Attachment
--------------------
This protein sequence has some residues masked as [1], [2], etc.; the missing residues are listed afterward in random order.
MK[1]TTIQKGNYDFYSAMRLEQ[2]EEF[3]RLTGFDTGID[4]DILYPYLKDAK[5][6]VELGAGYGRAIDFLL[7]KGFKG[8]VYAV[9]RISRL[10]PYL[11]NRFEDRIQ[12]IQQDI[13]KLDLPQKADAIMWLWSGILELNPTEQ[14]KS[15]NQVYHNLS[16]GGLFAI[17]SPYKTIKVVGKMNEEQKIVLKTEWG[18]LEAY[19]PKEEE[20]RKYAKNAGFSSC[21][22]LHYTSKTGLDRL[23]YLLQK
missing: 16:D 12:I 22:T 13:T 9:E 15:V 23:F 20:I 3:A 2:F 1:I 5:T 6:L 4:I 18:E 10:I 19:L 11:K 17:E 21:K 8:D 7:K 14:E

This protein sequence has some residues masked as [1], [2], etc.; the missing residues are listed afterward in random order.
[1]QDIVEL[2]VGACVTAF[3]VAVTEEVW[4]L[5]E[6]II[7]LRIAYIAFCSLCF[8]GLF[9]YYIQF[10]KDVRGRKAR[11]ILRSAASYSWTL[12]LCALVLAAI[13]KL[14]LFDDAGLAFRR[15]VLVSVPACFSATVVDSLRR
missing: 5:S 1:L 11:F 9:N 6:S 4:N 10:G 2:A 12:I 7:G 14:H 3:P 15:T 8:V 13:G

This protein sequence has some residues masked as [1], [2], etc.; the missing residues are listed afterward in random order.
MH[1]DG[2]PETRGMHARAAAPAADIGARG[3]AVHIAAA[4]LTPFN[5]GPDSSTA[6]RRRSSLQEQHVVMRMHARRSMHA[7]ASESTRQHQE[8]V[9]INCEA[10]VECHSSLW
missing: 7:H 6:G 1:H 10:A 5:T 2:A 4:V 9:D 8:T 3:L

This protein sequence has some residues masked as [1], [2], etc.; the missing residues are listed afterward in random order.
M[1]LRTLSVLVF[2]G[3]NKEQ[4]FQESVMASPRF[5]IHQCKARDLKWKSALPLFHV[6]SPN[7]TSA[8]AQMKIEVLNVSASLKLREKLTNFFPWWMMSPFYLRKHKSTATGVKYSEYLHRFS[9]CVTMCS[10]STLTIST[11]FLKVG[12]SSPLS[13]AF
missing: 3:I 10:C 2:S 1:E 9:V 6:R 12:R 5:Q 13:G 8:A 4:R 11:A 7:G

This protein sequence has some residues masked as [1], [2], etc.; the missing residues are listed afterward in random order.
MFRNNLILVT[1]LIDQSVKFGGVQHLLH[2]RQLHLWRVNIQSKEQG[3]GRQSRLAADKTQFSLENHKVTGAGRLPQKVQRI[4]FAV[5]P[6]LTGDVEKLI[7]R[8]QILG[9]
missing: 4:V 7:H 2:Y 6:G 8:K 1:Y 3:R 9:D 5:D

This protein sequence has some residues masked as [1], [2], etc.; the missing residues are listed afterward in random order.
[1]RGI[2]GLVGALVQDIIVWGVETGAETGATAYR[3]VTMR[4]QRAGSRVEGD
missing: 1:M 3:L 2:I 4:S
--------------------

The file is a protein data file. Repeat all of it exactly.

This protein sequence has some residues masked as [1], [2], etc.; the missing residues are listed afterward in random order.
MK[1]TTIQKGNYDFYSAMRLEQ[2]EEF[3]RLTGFDTGID[4]DILYPYLKDAK[5][6]VELGAGYGRAIDFLL[7]KGFKG[8]VYAV[9]RISRL[10]PYL[11]NRFEDRIQ[12]IQQDI[13]KLDLPQKADAIMWLWSGILELNPTEQ[14]KS[15]NQVYHNLS[16]GGLFAI[17]SPYKTIKVVGKMNEEQKIVLKTEWG[18]LEAY[19]PKEEE[20]RKYAKNAGFSSC[21][22]LHYTSKTGLDRL[23]YLLQK
missing: 16:D 12:I 22:T 13:T 9:E 15:V 23:F 20:I 3:A 2:F 1:I 5:T 6:L 4:I 18:E 10:I 19:L 11:K 17:E 21:K 8:D 7:K 14:E

This protein sequence has some residues masked as [1], [2], etc.; the missing residues are listed afterward in random order.
[1]QDIVEL[2]VGACVTAF[3]VAVTEEVW[4]L[5]E[6]II[7]LRIAYIAFCSLCF[8]GLF[9]YYIQF[10]KDVRGRKAR[11]ILRSAASYSWTL[12]LCALVLAAI[13]KL[14]LFDDAGLAFRR[15]VLVSVPACFSATVVDSLRR
missing: 5:S 1:L 11:F 9:N 6:S 4:N 10:G 2:A 12:I 7:G 14:H 3:P 15:T 8:V 13:G

This protein sequence has some residues masked as [1], [2], etc.; the missing residues are listed afterward in random order.
MH[1]DG[2]PETRGMHARAAAPAADIGARG[3]AVHIAAA[4]LTPFN[5]GPDSSTA[6]RRRSSLQEQHVVMRMHARRSMHA[7]ASESTRQHQE[8]V[9]INCEA[10]VECHSSLW
missing: 7:H 6:G 1:H 10:A 5:T 2:A 4:V 9:D 8:T 3:L

This protein sequence has some residues masked as [1], [2], etc.; the missing residues are listed afterward in random order.
M[1]LRTLSVLVF[2]G[3]NKEQ[4]FQESVMASPRF[5]IHQCKARDLKWKSALPLFHV[6]SPN[7]TSA[8]AQMKIEVLNVSASLKLREKLTNFFPWWMMSPFYLRKHKSTATGVKYSEYLHRFS[9]CVTMCS[10]STLTIST[11]FLKVG[12]SSPLS[13]AF
missing: 3:I 10:C 2:S 1:E 9:V 6:R 12:R 5:Q 13:G 8:A 4:R 11:A 7:G

This protein sequence has some residues masked as [1], [2], etc.; the missing residues are listed afterward in random order.
MFRNNLILVT[1]LIDQSVKFGGVQHLLH[2]RQLHLWRVNIQSKEQG[3]GRQSRLAADKTQFSLENHKVTGAGRLPQKVQRI[4]FAV[5]P[6]LTGDVEKLI[7]R[8]QILG[9]
missing: 4:V 7:H 2:Y 6:G 8:K 1:Y 3:R 9:D 5:D

This protein sequence has some residues masked as [1], [2], etc.; the missing residues are listed afterward in random order.
[1]RGI[2]GLVGALVQDIIVWGVETGAETGATAYR[3]VTMR[4]QRAGSRVEGD
missing: 1:M 3:L 2:I 4:S